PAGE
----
The record of the rocks, selective and fragmentary though it is, contains an orderly succession of fossil species. That they are actual organic remains and not diabolical counterfeits is known from their structural and biochemical affinity or identity with life today, as well as from evidences of their life associations and habits. The fossil remains are related to living species in some way, and successively younger strata contain an increasing proportion of extant genera and species. Not even seemingly-bizarre extinct forms are alien or unrelated to life today.

Within the fourth dimension which parallels the vertical dimension of the geological record, it is possible to confirm that a species is not forever fixed and frozen in all its anatomical characteristics. Transformation in response to time and environment is traceable. The temporal descent of one chronological species from another was first traced meticulously in Silurian corals of the genus Zaphrentis by the Englishman Carruthers,4 and has been repeated in species representing other animal and plant orders.

Changes in some forms were accompanied by the disappearance of other forms of life. The old ones left quietly, usually slowly, although abruptly on occasion. Repeated extinctions did not come about as the suppression of spurious or defective creations. The extinctions were a part of the long continuing processes which shaped the earth as it is today, a living and fertile blue planet with no known habitable neighbor at hand in the lifeless reaches of cosmic space. The former existence of now-vanished species changed the earth in numerous subtle and unobtrusive ways that prepared it for their successors and for eventual human habitation.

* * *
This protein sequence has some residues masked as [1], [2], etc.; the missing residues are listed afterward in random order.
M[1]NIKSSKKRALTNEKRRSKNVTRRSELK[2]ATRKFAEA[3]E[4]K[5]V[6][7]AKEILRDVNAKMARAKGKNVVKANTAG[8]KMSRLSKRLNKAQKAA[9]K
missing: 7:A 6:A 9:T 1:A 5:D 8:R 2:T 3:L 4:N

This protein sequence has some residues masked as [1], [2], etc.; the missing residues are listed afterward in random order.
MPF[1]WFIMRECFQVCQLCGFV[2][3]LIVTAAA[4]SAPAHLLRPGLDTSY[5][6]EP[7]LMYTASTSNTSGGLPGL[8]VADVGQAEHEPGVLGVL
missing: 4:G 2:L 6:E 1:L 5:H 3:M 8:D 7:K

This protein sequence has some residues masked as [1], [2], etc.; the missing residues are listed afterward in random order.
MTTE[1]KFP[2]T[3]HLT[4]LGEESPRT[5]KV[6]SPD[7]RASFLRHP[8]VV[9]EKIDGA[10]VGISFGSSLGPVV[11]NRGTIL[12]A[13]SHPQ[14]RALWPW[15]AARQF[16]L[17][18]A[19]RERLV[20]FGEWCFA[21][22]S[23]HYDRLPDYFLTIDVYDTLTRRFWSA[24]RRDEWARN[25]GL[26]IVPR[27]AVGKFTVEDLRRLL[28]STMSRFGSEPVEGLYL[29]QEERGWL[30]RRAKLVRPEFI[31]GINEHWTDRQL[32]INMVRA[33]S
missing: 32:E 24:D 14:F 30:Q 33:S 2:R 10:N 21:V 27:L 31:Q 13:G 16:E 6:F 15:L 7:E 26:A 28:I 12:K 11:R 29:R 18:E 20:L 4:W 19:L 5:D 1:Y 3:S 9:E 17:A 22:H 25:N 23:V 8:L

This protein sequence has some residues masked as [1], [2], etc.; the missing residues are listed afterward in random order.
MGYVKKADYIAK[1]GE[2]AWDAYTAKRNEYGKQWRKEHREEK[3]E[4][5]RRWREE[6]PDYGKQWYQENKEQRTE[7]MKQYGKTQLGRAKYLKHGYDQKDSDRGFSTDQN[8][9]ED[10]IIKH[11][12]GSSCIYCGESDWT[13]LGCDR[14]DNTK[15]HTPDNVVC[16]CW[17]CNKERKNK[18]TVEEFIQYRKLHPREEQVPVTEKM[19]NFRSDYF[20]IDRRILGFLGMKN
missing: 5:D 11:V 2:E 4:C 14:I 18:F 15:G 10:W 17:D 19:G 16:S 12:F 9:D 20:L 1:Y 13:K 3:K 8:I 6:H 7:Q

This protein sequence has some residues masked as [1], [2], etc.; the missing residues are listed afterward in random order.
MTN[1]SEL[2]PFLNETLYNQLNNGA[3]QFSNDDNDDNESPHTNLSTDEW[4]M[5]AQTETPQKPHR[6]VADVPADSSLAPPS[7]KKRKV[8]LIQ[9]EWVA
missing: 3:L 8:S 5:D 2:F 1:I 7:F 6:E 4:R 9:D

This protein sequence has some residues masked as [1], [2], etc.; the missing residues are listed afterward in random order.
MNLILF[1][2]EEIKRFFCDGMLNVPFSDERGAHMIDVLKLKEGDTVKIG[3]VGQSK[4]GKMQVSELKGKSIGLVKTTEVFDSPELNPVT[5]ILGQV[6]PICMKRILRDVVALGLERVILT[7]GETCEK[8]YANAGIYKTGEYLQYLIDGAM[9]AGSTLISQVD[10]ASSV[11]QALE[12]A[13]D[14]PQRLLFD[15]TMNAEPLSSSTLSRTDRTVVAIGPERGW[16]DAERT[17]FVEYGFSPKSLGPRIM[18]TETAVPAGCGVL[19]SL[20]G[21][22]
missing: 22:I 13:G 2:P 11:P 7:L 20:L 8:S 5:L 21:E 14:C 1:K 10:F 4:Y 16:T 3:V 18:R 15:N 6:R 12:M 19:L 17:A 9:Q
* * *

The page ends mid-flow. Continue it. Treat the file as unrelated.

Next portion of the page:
Biological Laws

Four propositions have been advanced as biological laws that govern the evolution of new generic stocks. They are Dacque's principle, Williston's law, and Cope's laws.5 Dacque's principle asserts the parallelism of adaptive radiation in related stocks, Williston's law is based on his observation that the specialized development of some organs or faculties is accompanied by a reduction in the number and the importance of others. Cope's laws are his conclusions derived from observations that the most durable species in the stratigraphic record are those least specialized in structure and adaptation to habitat, and that the development of generic stocks is accompanied by increase in size. The second law is also known as Deperet's principle.6 Still more basic than these conjectural principles are certain characteristics of the way each new stock appears. First, their initial appearance is lost to the geological record, as if in accordance with Teilhard de Chardin's opinion that the "peduncles" of phyla are naturally suppressed.7 Secondly, when fossil evidence is first detectable, new generic stocks have already begun to progress and diversify in distinctive directions because they are already endowed with an enormous genetic potential for development and radiation. Thirdly, the new stocks are already equipped with sets of novel characteristics or novel forms of existing characteristics. The new equipment is functional and has positive survival value from the start: that is, organisms do not have to either inherit acquired characteristics or wait until new organs or faculties are completely developed before they are usable.